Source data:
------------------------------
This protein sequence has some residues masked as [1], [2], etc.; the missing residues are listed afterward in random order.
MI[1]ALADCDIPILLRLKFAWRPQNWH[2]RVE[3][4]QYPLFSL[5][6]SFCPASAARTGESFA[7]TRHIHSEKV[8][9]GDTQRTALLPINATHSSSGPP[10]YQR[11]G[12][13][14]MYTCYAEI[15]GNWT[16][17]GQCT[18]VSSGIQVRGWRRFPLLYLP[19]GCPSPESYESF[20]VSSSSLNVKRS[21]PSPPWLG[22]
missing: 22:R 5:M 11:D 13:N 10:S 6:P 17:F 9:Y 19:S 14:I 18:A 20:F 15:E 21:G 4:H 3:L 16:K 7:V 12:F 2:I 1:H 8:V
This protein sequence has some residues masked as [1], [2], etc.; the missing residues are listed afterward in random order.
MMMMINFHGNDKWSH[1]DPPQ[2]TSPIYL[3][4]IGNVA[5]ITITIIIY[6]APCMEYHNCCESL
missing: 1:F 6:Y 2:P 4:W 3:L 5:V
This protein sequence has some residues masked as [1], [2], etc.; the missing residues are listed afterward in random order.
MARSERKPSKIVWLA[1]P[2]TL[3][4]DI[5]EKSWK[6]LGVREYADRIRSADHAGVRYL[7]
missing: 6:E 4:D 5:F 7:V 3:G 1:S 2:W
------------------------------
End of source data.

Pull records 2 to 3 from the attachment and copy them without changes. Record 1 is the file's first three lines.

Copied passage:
This protein sequence has some residues masked as [1], [2], etc.; the missing residues are listed afterward in random order.
MMMMINFHGNDKWSH[1]DPPQ[2]TSPIYL[3][4]IGNVA[5]ITITIIIY[6]APCMEYHNCCESL
missing: 1:F 6:Y 2:P 4:W 3:L 5:V
This protein sequence has some residues masked as [1], [2], etc.; the missing residues are listed afterward in random order.
MARSERKPSKIVWLA[1]P[2]TL[3][4]DI[5]EKSWK[6]LGVREYADRIRSADHAGVRYL[7]
missing: 6:E 4:D 5:F 7:V 3:G 1:S 2:W